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“We house in our hands the corpse of a city….”

One moderately big, moderately happy family, we hope....

One moderately big, moderately happy family, we hope….

Another quote from a Sean Borodale poem.*  But this particular poem, “10th February: Dismantling the comb” captures perfectly my mood right now. My mean garage bees have been out in force, gathering pollen, buzzing into the conservatory, generally the noisy little she-devils they usually are. This even on the now cold, now warm, now frost, now sunny days we have been having lately, with a bit of pouring rain mixed in. But nothing keeps them down. It’s funny, of our two hives I would have always said they were the ones most likely to suffer starvation, especially the first few years because they were always the smallest of the two going into winter.  But after last summer, they seemed to have taken on quite a bit of muscle.

Ah, my two hives. When will I be able to say that again?**

Those aren't live bees....

Those aren’t live bees….

I did not expect to see a bee’s point of death. I hope Sean will forgive me another line from the poem. But this is what I discovered in the main hive today–the corpse of a city. I had been alerted earlier this week, during another one of my regular tours of the hive, a sight a bit perturbing but no entirely unusual for this time of year.

Usual housecleaning for this time of year?

Usual housecleaning for this time of year?

And, I had finally seen them out and about the hive on 8 February, as per my previous post.  Still, these past few days, when it has grown warmer despite morning frosts, the garage bees were all out but the main hive bees (for this was our first hive so they were always ‘the main hive.’ Geez, no wonder the garage bees have such an attitude…) were worse than not to be seen at all: I was finding them frozen all over the face of the hive. I knew I had to go in, and so took advantage of some sun today….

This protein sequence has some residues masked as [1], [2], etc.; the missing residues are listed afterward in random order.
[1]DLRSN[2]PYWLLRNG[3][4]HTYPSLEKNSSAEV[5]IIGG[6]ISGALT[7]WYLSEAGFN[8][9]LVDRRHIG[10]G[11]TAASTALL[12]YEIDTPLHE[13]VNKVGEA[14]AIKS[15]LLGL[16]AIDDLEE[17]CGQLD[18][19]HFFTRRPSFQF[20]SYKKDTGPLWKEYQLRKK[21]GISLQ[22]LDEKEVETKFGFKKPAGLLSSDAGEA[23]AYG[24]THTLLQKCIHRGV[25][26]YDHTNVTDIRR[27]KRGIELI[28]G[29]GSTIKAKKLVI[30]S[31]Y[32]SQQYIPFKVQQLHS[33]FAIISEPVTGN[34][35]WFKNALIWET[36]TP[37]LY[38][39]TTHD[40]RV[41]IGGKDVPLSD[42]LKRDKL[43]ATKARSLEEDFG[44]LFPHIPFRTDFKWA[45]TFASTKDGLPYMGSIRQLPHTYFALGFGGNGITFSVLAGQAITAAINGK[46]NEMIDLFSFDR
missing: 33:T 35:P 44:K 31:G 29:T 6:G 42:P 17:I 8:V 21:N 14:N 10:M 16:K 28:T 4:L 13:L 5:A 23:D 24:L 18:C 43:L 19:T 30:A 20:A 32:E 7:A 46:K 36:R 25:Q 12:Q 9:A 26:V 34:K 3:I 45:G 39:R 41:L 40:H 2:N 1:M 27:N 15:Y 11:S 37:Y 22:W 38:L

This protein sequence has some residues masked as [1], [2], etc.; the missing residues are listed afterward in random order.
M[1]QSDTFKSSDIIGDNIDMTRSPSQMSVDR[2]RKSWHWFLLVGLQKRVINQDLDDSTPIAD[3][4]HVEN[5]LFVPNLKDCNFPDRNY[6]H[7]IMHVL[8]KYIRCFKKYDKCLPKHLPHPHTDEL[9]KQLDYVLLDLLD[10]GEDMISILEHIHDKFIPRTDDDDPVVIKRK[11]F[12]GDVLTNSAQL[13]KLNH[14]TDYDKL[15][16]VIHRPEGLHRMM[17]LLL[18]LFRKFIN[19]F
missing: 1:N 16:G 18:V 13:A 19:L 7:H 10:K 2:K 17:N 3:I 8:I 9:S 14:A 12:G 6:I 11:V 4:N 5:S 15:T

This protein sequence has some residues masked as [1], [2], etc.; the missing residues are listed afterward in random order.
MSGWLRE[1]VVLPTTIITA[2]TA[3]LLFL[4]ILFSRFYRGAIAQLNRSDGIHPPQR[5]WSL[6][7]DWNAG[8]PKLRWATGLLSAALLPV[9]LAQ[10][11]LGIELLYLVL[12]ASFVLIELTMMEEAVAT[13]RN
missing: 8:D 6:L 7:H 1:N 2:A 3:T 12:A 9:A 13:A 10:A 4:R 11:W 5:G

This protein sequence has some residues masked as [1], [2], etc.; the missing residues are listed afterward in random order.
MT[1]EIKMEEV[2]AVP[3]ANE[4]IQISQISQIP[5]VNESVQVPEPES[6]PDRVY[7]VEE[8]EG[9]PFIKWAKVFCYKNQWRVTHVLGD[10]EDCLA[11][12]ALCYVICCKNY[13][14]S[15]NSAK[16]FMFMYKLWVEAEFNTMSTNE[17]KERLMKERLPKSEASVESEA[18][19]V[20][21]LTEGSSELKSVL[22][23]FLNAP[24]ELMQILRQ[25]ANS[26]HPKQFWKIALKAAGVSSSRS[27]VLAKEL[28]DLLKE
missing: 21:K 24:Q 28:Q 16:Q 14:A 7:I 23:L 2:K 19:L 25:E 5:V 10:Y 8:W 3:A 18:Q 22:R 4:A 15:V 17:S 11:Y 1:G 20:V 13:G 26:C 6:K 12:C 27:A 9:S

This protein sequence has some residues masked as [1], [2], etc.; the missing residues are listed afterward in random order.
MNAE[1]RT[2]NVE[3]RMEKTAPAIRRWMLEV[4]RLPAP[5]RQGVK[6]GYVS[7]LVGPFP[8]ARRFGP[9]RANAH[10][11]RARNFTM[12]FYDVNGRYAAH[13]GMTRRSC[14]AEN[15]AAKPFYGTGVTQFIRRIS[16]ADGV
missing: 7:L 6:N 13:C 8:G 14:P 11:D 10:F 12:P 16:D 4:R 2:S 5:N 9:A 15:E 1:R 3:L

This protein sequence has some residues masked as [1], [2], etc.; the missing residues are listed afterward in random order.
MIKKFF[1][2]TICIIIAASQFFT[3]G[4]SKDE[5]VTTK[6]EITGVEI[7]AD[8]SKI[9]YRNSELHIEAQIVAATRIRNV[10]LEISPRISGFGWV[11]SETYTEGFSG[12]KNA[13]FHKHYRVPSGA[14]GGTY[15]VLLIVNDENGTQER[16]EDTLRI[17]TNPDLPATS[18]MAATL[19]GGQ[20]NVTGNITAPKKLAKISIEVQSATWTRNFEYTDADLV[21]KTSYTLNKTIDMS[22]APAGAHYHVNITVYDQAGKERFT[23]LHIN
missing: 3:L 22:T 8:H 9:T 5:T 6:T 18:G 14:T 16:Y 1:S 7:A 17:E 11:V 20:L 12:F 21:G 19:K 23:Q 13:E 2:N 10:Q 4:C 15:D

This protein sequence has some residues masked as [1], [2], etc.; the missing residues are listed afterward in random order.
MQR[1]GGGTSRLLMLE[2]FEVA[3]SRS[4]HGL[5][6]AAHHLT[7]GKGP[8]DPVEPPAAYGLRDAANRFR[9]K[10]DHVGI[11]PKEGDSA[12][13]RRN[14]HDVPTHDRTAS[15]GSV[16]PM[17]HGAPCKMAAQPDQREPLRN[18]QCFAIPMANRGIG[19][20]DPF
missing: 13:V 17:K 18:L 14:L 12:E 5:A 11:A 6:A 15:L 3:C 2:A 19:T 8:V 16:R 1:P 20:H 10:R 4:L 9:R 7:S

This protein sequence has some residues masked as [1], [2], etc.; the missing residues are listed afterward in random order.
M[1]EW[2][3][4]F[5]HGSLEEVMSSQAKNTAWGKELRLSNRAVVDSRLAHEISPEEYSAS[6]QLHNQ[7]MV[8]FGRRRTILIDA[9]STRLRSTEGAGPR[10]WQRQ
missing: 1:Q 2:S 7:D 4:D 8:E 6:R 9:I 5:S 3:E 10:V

So close....

So close….

It’s definitely starvation, and it just goes to show how quickly it can happen. They looked fine at the beginning of the month. There was even signs on the frames today that the queen had started to lay as well as nectar in the comb. But there was waxy, crystallized honey sawdust everywhere…

Either that or it's some kind of weird bee carpentry....

Either that or it’s some kind of weird bee carpentry….

Borodale describes this as well in his poem of the death of a hive (comparing it here to Pompeii): much like that gritty, accumulating, reduction.  and this is our prognosis: starved house. She was laying in a warm spell, she was deluded.

Weren’t we all? It is because it is the main hive bees, the direct descendants of our very first bees living in the house we actually made (with a lot of help from our local bee association). They were always a good natured hive, laid-back group. Now, I see, probably a bit too laid back for their own good. Not like their beastly sister-cousins, the garage bees. They are too mean to die. I hope.

I hope this is not a sign that our beekeeping days are coming to an end…

Speaking of things too mean to die

Bought the humane trap, filled it with peanut butter. After a few weeks of seeing the rat cavorting about it, looked inside. Totally wiped clean of peanut butter. Not a smudge in sight. I have no idea. It makes an appearance every now and again, but not regularly. Now, we have put a fat ball smeared with peanut butter inside it.  Watch this space….

And another living creature found in the hive, probably too slothful to die…

Too slimy?

Too slimy?

Oh well.

Attribution: See Bee Journal. I hope he doesn’t mind me using the odd line or two. People are awful sensitive about copyright nowadays, and he does seem to look a bit moody in his publicity photos…

**To all my forbearing readers, please accept my apologies for quality, or lack thereof, of photos. You know we are inept, or at least without the latest high-tech equipment. And yet you keep coming back. Bless you.

My Latin Notebook

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